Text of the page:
Although this next project didn’t really have any impact on traffic — the work was being done on the sidewalk, and the construction vehicles were not blocking the travel lanes — at the nearby intersection of Chestnut and Spring streets I found these guys:
Lastly, if you’ve been down to Costco or Sigona’s lately you almost couldn’t help but have noticed all the work going on along Middlefield Road. For some time now crews have been hard at work on the “Middlefield Road Phase 1 Underground Utility District and Streetscape Project,” which is undergrounding all of the extremely unsightly overhead wires and removing the utility poles, replacing the sidewalks and adding accessible curb ramps, painting new crosswalks and protected bicycle lanes, and adding street lights and street trees along Middlefield Road between Maple Street and Woodside Road. Until now the work has largely been confined to the area of the sidewalks, but seemingly to take advantage of the lighter traffic suddenly we’re seeing a flurry of work in the street itself. Over the last handful of days crews have been tearing up and quickly repaving sections of the street itself:
They seem to have started at the Maple Street end and have been working their way down to Middlefield Road. Here is a view from the Maple Street intersection, taken just before I took the above photo (near Middlefield Road and Elm Street):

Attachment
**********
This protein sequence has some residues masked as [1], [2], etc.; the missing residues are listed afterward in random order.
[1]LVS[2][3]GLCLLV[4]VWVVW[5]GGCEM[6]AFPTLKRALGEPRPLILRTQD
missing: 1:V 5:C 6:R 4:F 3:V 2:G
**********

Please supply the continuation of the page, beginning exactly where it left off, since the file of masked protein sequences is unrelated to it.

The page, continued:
I’m hoping that the paving work indicates that the underground conduits needed to carry the replacement wires are complete, and thus that crews will soon be installing wires in those conduits (if they aren’t already installed) and taking down the overhead lines and utility poles. I often walk along this section of Middlefield Road, as it is the best way to get down to the area where Sigona’s, Costco, and our soon-to-be-open Outdoor Supply Hardware store are located. The sidewalks along this street have, for many years now, been pretty shabby, and I can’t wait to be able to make use of the new ones.
Whether or not it was just “lucky” timing, or whether someone truly realized that with so many of us sheltering in place they could take advantage of the light traffic and tear up streets all over town, this past week was something of an “Infrastructure Week” in Redwood City. If you’ve been taking the shelter orders seriously you just might have missed all of this recent activity, but know that when we are once again free to resume some semblance of our normal lives, Redwood City’s streets will be just a bit better than they were.
Brian Jaffe, the VOCA guy, recently launched a new service called Covid Assist that uses text messaging to match volunteers with residents needing non-medical assistance. Volunteers perform simple chores such as picking up groceries, medicines, and supplies for neighbors who cannot leave their homes. Although the majority of Covid Assist’s volunteers currently reside in the San Francisco Bay Area, the platform accepts signups from anywhere in the United States. If you are willing to volunteer to help a neighbor in need, or if you are a person who needs non-medical help from one of your neighbors, do check out their website at https://www.covidassist.org. And spread the word! We’re all in this together, and its times like these that we need to step up and show what kind of people we truly are.